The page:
Curettage consists of using a curette to mechanically remove atypical cells. A shave excision using a surgical blade is another technique. These may be followed by electrocautery, which will destroy additional atypical cell layers as well as provide hemostasis. These techniques are most appropriate for treating individual AKs, cases where a biopsy is required to rule out SCC, or for hypertrophic AKs that are refractory to other treatments.

For patients with multiple AKs a different therapeutic approach, known as field therapy, is needed with the goal of  “field therapy” for the eradication of both the clinically visible and subclinical AKs within the treatment area . As regards as chemical treatments, Diclofenac and Imiquimod are the most frequent used in Europe. 

Doctor Marta Grazzini is specialized in diagnosis and treatment of melanoma and non melanoma skin cancer. Doctor Grazzini treat skin cancer with a variety of surgical and non-surgical techniques.


The skin check by the dermatologist is the most effective method for the skin cancer prevention. The frequency of the dermatlogical skin check is variable and mainly depends on patient  personal and family history of melanoma and patient skin type (subjects with very light skin have higher risk of skin cancer). 
The frequency of the dermatological control should also depend on the amount and the type of  sun exposure that the patient has had during his/her childhood.  Sun burns is the most important risk factor for cutaneous cancer. Based on patient personal characteristics, the dermatologist will recommend a specific frequency for follow-up visits. On average, a dermatologic skin check is recommended every 12 months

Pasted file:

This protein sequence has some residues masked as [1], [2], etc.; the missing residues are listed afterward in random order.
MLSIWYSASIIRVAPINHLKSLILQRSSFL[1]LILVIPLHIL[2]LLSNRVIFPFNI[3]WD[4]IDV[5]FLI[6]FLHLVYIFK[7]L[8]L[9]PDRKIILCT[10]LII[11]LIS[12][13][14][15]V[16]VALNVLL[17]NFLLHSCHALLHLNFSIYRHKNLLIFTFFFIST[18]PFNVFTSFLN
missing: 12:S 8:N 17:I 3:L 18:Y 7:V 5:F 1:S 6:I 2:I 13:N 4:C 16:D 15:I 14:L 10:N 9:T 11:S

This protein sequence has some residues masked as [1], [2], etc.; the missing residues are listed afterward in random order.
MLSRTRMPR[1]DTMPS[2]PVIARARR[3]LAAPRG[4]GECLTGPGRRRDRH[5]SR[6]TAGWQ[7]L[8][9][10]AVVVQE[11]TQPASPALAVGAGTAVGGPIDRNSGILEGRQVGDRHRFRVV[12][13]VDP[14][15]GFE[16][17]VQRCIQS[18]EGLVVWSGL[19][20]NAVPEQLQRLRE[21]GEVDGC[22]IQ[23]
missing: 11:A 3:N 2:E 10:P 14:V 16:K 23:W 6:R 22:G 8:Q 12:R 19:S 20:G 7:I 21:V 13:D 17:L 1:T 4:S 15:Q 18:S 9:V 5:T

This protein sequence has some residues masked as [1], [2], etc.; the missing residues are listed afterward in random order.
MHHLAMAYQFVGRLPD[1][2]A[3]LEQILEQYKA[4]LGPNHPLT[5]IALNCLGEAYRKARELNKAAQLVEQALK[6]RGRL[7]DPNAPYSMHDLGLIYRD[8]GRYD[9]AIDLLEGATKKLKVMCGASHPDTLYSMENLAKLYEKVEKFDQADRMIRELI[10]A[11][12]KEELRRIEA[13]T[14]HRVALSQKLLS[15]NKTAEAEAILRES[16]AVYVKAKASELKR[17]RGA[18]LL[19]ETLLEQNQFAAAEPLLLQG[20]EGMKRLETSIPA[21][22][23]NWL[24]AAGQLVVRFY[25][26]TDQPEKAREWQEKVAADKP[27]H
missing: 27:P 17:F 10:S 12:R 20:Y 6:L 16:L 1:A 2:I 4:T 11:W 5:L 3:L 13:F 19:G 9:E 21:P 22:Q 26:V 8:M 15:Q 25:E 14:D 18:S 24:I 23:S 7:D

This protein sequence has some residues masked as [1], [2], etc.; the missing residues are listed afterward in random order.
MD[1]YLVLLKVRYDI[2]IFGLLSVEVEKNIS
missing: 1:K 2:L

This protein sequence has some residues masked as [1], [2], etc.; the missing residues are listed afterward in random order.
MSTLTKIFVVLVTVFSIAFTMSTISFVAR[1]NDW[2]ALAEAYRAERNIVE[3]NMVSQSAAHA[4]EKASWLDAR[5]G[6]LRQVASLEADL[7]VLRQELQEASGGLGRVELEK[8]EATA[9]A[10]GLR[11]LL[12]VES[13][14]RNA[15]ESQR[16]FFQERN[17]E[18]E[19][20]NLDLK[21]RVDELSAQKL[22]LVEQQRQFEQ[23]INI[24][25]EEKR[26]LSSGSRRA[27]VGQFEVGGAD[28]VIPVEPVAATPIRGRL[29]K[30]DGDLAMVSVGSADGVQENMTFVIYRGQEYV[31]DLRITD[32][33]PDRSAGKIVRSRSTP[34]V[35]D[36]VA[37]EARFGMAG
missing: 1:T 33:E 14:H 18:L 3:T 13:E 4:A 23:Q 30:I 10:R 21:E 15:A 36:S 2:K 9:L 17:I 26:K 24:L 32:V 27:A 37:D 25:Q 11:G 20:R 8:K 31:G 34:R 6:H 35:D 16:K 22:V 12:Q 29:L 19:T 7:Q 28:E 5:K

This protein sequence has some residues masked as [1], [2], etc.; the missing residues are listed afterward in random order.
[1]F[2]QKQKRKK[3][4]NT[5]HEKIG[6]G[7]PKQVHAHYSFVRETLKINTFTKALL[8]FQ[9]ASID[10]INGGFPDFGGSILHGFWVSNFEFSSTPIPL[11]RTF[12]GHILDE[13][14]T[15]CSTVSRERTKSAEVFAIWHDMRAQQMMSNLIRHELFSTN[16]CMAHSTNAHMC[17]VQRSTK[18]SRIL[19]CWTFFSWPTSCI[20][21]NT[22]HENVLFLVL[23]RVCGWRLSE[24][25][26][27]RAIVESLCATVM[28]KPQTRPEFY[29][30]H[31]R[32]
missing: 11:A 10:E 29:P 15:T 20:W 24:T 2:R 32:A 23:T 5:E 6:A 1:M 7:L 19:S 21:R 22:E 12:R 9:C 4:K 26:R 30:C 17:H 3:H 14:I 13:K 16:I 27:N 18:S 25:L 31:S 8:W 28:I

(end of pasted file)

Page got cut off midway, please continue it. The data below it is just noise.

Melanoma and Non Melanoma Skin Cancer

Melanoma is the most serious type of skin cancer. It begins in skin cells called melanocytes. Though melanoma is predominantly found on the skin, it can even occur in the eye.

The first sign of melanoma is often a change in the size, shape, or color of a mole. But melanoma can also appear on the body as a new mole. The chance of getting melanoma increases as you get older, but people of any age can get melanoma. In fact, melanoma is one of the most common cancers in young adults. Melanoma is a serious and sometimes life-threatening cancer. If melanoma is found and treated in its early stages, the chances of recovery are very good. If it is not found early, melanoma can grow deeper into the skin and spread to other parts of the body.


The most common non-melanoma skin cancers are basal cell carcinoma and squamous cell carcinoma. They two type of cancer are very common in Caucasian population. They usually start in the basal cells or squamous cells, which is how they get their names. Most non-melanoma skin cancers develop on sun-exposed areas of the body, like the face, ear, neck, lips, and the backs of the hands. Depending on the type, they can be fast or slow growing, but they rarely spread to other parts of the body.